Press release -
New national nurse training centre brings major boost for University and North East health sector and wider economy
Up to 7,000 new nurses and midwives per year will complete the final stage of their training at Northumbria University after it was awarded a contract to become one of five national OSCE testing centres.
The University worked in partnership with The Newcastle upon Tyne Hospitals NHS Foundation Trust and Newcastle City Council to submit the bid for centre status, which will also boost the wider regional economy.
All new nurses in the UK – whether they have been recruited from overseas or if they have taken a significant break from their nursing career – must complete an Observed Structured Clinical Examination (OSCE) as part of their ‘Test of Competence’ before they can be registered to practice.
The test enables professionals to demonstrate to assessors that they have the skills and knowledge to care for people safely and effectively.
With rising demand to bring people with the right skills and knowledge onto the UK’s nursing register as quickly as possible, the Nursing and Midwifery Council has recognised the need to improve testing capacity and accessibility.
Until now, new and returning nurses had to travel to Northampton, Ulster or Oxford to take their OSCE but two additional new contracts – awarded to the University as well as Leeds Teaching Hospitals NHS Trust – were today announced by the Nursing and Midwifery Council.
Not only will having a national centre, which will be based at the University, be of benefit to local, regional and national trusts, it is expected to be worth millions to the University and wider regional economy.
Approximately 30 permanent jobs are expected to be created and there will be a connected uplift in tourism and accommodation bookings as thousands of nurses’ travel to the city from around the UK to take their test.
The University is now working closely with its partners in preparation of receiving its first OSCE candidates from February 2022. Details on how candidates can book their tests will be announced later this year.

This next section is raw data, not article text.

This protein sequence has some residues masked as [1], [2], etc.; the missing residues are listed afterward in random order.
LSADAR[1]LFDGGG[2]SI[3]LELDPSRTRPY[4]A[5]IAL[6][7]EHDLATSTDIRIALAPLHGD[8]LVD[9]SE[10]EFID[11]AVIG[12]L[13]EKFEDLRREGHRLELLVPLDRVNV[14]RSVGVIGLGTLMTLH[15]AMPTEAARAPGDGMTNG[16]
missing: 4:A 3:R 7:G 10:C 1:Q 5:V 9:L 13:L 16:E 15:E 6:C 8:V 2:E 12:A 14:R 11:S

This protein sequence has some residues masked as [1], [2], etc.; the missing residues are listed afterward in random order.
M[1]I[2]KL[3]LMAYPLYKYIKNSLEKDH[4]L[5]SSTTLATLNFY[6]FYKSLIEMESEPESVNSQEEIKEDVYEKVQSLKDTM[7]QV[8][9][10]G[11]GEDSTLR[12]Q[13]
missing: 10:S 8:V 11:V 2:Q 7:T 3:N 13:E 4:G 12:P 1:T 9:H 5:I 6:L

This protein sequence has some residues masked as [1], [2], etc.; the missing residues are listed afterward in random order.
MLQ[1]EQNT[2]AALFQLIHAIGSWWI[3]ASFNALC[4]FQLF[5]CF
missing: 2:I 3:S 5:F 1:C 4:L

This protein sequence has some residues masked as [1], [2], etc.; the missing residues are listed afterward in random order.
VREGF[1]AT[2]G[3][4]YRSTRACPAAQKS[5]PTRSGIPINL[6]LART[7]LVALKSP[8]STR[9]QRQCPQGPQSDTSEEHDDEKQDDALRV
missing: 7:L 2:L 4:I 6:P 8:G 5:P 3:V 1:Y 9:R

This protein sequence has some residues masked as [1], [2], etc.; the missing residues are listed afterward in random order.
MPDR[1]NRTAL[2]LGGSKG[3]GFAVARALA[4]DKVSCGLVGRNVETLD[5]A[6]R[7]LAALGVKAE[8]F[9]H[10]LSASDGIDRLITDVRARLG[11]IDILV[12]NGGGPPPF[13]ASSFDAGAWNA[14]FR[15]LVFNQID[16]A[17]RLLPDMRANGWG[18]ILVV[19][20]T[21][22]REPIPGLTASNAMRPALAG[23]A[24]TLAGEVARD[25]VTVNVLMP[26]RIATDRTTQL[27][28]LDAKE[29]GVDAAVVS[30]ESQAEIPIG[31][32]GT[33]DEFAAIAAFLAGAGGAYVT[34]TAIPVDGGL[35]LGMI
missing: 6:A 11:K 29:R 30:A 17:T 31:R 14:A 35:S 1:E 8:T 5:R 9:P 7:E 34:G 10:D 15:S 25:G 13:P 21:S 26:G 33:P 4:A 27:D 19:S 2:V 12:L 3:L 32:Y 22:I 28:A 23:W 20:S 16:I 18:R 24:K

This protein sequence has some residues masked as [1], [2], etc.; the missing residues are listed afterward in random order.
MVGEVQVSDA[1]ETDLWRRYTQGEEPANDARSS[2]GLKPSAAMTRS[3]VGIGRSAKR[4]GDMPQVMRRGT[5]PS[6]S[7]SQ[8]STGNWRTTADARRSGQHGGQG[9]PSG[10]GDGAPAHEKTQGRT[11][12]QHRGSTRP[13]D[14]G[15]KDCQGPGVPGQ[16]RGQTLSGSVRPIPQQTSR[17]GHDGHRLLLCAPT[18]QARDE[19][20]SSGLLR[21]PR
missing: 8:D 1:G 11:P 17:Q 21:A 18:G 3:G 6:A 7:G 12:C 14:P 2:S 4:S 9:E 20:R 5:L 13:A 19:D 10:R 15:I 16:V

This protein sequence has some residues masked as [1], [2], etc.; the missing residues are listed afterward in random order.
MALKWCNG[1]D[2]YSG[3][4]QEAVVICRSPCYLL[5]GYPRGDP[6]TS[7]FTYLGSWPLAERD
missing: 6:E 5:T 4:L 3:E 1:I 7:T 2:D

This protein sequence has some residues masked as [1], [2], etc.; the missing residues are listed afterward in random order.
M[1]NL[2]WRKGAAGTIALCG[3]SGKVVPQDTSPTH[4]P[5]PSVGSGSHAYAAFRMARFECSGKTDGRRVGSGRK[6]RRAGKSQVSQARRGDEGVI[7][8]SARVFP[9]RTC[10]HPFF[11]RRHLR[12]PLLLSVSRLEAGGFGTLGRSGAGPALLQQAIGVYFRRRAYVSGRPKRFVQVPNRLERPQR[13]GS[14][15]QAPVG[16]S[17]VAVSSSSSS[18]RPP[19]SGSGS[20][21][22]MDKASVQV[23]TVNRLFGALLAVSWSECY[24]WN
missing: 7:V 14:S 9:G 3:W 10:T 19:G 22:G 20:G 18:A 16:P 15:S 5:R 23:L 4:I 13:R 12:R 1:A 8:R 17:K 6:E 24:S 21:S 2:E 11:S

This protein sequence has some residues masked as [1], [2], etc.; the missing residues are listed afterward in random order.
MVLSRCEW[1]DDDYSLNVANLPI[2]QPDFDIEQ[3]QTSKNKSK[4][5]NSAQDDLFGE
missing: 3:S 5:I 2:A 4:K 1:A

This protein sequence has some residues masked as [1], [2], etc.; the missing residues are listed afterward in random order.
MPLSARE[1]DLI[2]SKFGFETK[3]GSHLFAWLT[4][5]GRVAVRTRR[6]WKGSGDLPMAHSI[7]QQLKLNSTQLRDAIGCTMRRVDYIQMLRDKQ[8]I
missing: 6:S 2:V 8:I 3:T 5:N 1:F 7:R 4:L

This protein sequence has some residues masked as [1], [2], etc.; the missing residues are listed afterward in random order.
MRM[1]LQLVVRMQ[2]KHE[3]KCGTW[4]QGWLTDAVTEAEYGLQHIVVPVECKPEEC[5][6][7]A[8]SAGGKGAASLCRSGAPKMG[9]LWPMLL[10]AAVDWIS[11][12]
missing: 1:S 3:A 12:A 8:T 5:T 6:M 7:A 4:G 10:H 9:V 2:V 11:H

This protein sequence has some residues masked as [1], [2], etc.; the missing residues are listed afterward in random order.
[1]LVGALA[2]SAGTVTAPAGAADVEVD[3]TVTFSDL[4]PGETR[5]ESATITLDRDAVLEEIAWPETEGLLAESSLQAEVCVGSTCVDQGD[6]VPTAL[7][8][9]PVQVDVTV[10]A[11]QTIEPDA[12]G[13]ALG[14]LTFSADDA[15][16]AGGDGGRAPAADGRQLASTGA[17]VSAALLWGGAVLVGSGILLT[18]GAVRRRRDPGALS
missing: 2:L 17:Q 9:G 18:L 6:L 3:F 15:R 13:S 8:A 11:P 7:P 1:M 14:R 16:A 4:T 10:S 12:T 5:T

Professor Debra Porteous, Head of the University’s Department of Nursing, Midwifery and Health said: “It is important that those nurses and midwives who trained outside of the country, or who are returning to practice after time away, are able to sit this test in a variety of locations across the UK.
“We are delighted to be chosen as the main university centre in the North of England,
helping to ensure that nurses and midwives with the right skills and knowledge join the Nursing and Midwifery Council and can do so in a timely way.”
She added that the University’s success in this bid would not have been possible without working in partnership with Newcastle Hospitals and the City Council.
“It is a great achievement for the region to be able to contribute to the registration of nurses and midwives who have trained overseas and who play a vital role in the UK’s health and care workforce,” she said.
“Northumbria University and the North East region are renowned for their excellence in health and life sciences and our partnership with Newcastle Hospitals and the City Council made Northumbria’s bid to run this centre stand out from the crowd.
“We look forward to welcoming applicants to our newly-designed centre where they will be able to undertake the test of competence with experienced staff facilitating.”
Maurya Cushlow, Executive Chief Nurse at Newcastle Hospitals, added: “It’s exciting to be working with two organisations that are absolutely committed to driving the nursing agenda forwards – not just at a local level but also regionally, nationally and internationally.
“We have a strong reputation for recruiting – both here and overseas – as well as return to practice and the opportunity to have a national centre right here in the City will not only benefit local, regional and national organisations but help to address a growing need and have a positive impact on the local economy.”
Andrea Sutcliffe, Chief Executive and Registrar of the Nursing and Midwifery Council said: “I’m delighted that we’ve been able to significantly increase our OSCE test centre provision.
“This additional capacity will mean professionals with the right skills and knowledge will have more choice in where to take their test, enabling them to join our register quickly and safely.
“I look forward to working closely with our test centre partners as we get our new test centres up and running in the coming months.”
Newcastle City Council’s Cabinet member for Education and Skills, Cllr Paula Holland, said: “This is great news, and it further bolsters the city’s growing reputation for health and life sciences. Nationally we have a shortage and urgent need for more nurses and care staff so it’s great that Newcastle will be playing a part in getting more of them qualified and deployed as quickly as possible.”
The OSCE is part of the Test of Competence for nurses and is a face-to-face examination with actors playing patients. The actors simulate a variety of medical conditions or ailments to the nurse, who is assessed on how they care for and communicate with the patient to ensure they meet the required standards.
Northumbria University’s contract will run for an initial three-year period, with the option to be extended for a further two years.
Anyone wanting to find out more information about Northumbria University’s OSCE centre can do so at www.northumbria.ac.uk/osce
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